The Thirteen American Arguments isn't without worth, but I wouldn't recommend it to others simply because I know there are much better books out there - A Conflict of Visions being just one.  If you have liked Howard Fineman's reporting or previous work he has done, give the book a read.  If not, there is not much reason to add this one to your Thousander list with so many other books, much better books, available."

Sunday, December 4, 2011

Reflections: The Hunger Games

Adam C. Zern shares some thoughts on Suzanne Collins' The Hunger Games:

"My feelings toward young adult fiction has changed quite a bit over the last several years.  When I used to think of young adult fiction, the first thing that would come to mind is Goosebumps for some reason.  That stereotype and my aversion to young adult fiction stopped when I read Lois Lowry's The Giver.  I saw how something so simple could be exceptionally powerful and moving.  Since reading that book, I have been much more open to young adult fiction.

Which brings me to The Hunger Games.  The first book in a trilogy (a seeming necessity these days), The Hunger Games is a very good read.  It's thrilling and suspenseful and in parts very, very tender.  One of the book's greatest strengths is its ability to deal with some rather gruesome scenarios, such as a fight to the death game between 12-17 year-olds, without becoming morbid or gratuitous.  In fact, in what could have been the most excruciating scene in the book, the death of a particular character actually ends up becoming the most meaningful and moving (I won't spoil anything) moment in the book.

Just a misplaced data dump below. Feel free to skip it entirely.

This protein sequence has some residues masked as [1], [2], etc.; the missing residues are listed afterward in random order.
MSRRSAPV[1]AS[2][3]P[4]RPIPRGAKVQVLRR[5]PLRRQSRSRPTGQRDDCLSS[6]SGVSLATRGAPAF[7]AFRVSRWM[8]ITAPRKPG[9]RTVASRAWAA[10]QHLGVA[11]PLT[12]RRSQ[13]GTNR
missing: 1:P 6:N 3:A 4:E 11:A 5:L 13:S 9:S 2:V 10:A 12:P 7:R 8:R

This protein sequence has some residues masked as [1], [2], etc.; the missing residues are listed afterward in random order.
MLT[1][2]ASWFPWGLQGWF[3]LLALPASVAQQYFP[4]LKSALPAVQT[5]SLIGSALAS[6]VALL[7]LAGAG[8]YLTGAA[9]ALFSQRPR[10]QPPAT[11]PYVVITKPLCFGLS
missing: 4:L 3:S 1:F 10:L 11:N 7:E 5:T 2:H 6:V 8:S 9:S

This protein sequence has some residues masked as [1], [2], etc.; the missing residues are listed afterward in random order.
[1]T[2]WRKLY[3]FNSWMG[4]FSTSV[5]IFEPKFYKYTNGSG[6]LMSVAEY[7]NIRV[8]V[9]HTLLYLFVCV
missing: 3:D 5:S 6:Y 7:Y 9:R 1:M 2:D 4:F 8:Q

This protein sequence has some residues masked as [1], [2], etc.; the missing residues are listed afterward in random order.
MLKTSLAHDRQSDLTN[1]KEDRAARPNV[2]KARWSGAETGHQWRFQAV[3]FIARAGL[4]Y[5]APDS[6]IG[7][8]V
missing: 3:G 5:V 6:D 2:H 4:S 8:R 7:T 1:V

The book is not without its problems.  The nature of the main audience, young adults, does demand some storytelling silliness from the author.  For example, the motivation of a particular character will be very clear through skilled writing, and then the author will use her main character to purposefully and unmistakably say or think out loud for the audience what they should have been able to deduce without hand-holding.  It's a small annoyance that shows up a little, but it is sad that some subtly had to be sacrificed.  I also think the author could have used the nature of her story, which is very compelling and intriguing-including the sci-fi world she has created-to explore some other powerful themes.  But the main audience may have dictated some pruning, which might not have been required otherwise.

In the final analysis, I think The Hunger Games is just fine the way it is.  I might have wanted some more from the book, but I greatly enjoyed what the author gave me.  I'll probably finish the trilogy, and I hope I enjoy the next two books as much as I did the first."

Other Topics of Interest:
Bedtime Stories with Adam & Sarah: The Hunger Games: Catching Fire
Reflections: Catching Fire
Reflections: Mockingjay